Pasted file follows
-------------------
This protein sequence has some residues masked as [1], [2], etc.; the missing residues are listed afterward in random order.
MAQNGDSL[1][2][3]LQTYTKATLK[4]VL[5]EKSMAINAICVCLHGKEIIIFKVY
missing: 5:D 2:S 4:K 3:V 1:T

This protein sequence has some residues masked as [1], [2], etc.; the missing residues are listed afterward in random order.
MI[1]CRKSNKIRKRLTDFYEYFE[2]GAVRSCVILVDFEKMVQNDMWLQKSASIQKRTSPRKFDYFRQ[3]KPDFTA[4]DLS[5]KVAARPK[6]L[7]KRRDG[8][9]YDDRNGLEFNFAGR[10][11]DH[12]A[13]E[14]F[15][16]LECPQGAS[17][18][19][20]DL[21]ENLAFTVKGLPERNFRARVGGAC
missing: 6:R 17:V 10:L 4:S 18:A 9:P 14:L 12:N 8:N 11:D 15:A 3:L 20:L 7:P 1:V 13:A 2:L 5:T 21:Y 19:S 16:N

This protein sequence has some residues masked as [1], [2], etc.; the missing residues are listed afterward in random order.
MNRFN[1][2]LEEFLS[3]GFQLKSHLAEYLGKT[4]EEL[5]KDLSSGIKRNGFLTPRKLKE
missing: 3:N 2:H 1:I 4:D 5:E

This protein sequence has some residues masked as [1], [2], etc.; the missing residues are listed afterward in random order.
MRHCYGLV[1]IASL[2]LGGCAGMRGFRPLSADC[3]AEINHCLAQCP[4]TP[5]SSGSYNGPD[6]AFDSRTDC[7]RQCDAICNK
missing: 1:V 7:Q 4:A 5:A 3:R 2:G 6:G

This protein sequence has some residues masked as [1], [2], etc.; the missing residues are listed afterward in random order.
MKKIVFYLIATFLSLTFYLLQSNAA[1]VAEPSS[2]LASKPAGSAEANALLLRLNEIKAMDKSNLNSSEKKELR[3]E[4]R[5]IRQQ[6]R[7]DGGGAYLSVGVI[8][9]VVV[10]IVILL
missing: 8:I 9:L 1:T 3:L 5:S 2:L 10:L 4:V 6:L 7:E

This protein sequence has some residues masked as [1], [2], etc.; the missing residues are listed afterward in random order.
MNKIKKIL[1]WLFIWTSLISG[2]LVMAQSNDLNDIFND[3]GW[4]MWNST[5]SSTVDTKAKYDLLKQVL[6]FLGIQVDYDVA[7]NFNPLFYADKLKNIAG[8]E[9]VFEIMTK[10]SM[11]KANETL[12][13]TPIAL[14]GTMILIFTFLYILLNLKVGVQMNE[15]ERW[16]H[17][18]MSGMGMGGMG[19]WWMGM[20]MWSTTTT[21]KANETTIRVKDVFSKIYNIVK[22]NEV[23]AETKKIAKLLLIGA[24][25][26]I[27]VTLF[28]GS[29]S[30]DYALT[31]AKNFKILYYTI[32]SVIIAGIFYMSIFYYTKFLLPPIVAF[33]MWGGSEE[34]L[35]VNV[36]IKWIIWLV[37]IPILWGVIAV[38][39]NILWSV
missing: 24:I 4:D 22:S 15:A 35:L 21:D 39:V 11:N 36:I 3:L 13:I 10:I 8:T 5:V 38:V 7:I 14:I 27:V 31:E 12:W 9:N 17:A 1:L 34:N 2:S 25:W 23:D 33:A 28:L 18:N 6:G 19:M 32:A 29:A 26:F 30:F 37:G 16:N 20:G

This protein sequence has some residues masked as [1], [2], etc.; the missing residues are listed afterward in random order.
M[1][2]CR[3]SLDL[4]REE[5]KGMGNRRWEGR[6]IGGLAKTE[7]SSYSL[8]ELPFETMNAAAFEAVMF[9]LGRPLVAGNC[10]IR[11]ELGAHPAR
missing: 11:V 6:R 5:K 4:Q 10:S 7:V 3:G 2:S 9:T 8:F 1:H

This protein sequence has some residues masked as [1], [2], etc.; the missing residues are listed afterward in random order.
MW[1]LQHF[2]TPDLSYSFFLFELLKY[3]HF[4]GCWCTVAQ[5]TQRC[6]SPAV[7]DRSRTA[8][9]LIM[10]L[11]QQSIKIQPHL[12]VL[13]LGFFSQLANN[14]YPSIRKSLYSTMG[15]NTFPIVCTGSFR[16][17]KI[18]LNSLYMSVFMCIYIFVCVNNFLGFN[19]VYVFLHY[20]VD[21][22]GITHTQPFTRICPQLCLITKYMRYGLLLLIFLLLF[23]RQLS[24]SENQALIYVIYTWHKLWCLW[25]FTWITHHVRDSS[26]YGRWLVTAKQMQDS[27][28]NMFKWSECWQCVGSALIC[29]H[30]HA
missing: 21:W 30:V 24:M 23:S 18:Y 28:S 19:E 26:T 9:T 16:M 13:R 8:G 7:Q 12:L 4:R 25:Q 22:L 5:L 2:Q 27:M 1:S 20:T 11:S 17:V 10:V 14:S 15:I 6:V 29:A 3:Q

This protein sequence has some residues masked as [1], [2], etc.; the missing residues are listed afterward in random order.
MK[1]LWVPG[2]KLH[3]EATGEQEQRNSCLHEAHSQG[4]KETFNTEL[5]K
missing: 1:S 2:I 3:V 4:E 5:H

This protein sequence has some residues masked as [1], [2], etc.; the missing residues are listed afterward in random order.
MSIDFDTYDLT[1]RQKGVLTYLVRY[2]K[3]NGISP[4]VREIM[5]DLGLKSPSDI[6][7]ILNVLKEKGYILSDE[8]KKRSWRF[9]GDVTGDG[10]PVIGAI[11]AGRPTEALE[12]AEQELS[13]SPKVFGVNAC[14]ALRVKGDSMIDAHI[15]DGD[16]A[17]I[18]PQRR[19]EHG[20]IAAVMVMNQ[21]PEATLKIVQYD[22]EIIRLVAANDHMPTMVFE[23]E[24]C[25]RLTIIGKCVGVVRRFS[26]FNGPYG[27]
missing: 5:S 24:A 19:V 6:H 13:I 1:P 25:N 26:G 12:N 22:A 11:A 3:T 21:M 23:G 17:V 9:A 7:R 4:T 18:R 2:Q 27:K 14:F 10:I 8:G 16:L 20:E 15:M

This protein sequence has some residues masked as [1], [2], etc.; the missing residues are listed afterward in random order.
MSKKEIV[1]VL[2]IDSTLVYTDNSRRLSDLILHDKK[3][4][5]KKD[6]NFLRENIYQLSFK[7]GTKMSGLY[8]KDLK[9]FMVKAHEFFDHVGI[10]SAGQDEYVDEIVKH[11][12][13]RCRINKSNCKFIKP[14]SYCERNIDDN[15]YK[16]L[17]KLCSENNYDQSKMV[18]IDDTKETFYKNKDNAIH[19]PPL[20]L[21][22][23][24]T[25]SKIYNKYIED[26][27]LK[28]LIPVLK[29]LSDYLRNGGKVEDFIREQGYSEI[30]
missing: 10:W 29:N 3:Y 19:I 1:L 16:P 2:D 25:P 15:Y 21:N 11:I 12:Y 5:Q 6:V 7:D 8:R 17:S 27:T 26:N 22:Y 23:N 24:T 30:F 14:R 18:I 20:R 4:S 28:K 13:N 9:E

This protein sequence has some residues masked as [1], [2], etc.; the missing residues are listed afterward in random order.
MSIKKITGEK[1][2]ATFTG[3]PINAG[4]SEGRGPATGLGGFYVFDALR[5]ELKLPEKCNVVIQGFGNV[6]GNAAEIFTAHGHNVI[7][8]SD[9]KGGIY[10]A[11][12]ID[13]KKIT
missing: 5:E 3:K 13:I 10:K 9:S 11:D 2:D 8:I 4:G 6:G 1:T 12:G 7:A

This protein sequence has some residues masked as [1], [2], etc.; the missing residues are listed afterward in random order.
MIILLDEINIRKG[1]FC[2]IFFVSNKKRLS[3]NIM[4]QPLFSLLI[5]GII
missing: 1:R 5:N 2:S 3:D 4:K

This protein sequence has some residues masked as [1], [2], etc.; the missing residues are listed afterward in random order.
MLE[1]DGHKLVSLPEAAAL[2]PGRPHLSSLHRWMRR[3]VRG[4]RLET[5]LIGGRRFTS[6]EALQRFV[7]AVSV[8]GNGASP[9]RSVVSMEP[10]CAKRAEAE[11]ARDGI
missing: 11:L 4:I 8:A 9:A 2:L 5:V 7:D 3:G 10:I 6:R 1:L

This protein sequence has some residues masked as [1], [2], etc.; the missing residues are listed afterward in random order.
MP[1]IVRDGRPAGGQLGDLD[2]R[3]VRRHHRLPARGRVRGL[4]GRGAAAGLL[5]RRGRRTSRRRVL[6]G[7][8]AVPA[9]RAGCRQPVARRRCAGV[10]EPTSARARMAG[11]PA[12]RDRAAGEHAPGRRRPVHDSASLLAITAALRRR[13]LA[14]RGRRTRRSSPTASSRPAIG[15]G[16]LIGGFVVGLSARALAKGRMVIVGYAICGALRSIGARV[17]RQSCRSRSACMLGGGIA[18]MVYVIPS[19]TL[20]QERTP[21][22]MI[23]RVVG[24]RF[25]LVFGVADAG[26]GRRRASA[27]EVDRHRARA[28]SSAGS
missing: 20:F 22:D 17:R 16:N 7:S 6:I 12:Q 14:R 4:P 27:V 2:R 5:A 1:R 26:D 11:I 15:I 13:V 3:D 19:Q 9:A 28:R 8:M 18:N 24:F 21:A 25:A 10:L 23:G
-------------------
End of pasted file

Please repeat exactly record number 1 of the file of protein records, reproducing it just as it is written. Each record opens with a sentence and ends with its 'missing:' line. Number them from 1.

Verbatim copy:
This protein sequence has some residues masked as [1], [2], etc.; the missing residues are listed afterward in random order.
MAQNGDSL[1][2][3]LQTYTKATLK[4]VL[5]EKSMAINAICVCLHGKEIIIFKVY
missing: 5:D 2:S 4:K 3:V 1:T